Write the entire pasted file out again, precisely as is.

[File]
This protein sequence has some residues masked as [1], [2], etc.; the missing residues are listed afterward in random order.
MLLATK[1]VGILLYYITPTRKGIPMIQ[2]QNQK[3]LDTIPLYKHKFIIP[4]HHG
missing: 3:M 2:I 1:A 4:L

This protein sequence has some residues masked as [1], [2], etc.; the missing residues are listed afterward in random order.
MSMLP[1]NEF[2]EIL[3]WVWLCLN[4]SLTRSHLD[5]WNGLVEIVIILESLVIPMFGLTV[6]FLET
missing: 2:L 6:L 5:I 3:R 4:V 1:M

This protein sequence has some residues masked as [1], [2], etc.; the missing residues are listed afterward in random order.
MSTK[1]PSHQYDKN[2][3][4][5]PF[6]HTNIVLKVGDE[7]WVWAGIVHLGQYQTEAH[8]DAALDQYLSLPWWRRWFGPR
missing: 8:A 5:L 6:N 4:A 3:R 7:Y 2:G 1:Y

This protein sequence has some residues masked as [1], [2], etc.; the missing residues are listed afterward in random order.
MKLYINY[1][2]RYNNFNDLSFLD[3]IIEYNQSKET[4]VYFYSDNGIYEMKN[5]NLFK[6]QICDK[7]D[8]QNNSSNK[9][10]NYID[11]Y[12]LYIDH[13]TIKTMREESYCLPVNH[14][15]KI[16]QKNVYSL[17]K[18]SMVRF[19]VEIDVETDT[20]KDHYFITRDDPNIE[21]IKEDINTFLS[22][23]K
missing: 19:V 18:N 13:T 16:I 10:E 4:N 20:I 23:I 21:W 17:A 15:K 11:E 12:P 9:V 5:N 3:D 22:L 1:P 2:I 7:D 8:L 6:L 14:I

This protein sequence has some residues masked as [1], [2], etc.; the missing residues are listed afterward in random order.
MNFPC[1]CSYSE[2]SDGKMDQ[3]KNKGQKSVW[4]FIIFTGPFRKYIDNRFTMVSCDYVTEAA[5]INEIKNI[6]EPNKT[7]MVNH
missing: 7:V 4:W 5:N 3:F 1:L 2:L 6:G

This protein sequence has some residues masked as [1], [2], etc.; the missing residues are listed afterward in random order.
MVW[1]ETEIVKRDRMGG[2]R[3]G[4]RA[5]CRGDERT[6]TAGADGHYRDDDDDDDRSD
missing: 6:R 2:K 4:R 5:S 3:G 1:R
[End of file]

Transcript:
This protein sequence has some residues masked as [1], [2], etc.; the missing residues are listed afterward in random order.
MLLATK[1]VGILLYYITPTRKGIPMIQ[2]QNQK[3]LDTIPLYKHKFIIP[4]HHG
missing: 3:M 2:I 1:A 4:L

This protein sequence has some residues masked as [1], [2], etc.; the missing residues are listed afterward in random order.
MSMLP[1]NEF[2]EIL[3]WVWLCLN[4]SLTRSHLD[5]WNGLVEIVIILESLVIPMFGLTV[6]FLET
missing: 2:L 6:L 5:I 3:R 4:V 1:M

This protein sequence has some residues masked as [1], [2], etc.; the missing residues are listed afterward in random order.
MSTK[1]PSHQYDKN[2][3][4][5]PF[6]HTNIVLKVGDE[7]WVWAGIVHLGQYQTEAH[8]DAALDQYLSLPWWRRWFGPR
missing: 8:A 5:L 6:N 4:A 3:R 7:Y 2:G 1:Y

This protein sequence has some residues masked as [1], [2], etc.; the missing residues are listed afterward in random order.
MKLYINY[1][2]RYNNFNDLSFLD[3]IIEYNQSKET[4]VYFYSDNGIYEMKN[5]NLFK[6]QICDK[7]D[8]QNNSSNK[9][10]NYID[11]Y[12]LYIDH[13]TIKTMREESYCLPVNH[14][15]KI[16]QKNVYSL[17]K[18]SMVRF[19]VEIDVETDT[20]KDHYFITRDDPNIE[21]IKEDINTFLS[22][23]K
missing: 19:V 18:N 13:T 16:I 10:E 4:N 20:I 23:I 21:W 17:A 15:K 11:E 12:P 9:V 5:N 3:D 22:L 1:P 2:I 7:D 8:L 6:L 14:I

This protein sequence has some residues masked as [1], [2], etc.; the missing residues are listed afterward in random order.
MNFPC[1]CSYSE[2]SDGKMDQ[3]KNKGQKSVW[4]FIIFTGPFRKYIDNRFTMVSCDYVTEAA[5]INEIKNI[6]EPNKT[7]MVNH
missing: 7:V 4:W 5:N 3:F 1:L 2:L 6:G

This protein sequence has some residues masked as [1], [2], etc.; the missing residues are listed afterward in random order.
MVW[1]ETEIVKRDRMGG[2]R[3]G[4]RA[5]CRGDERT[6]TAGADGHYRDDDDDDDRSD
missing: 6:R 2:K 4:R 5:S 3:G 1:R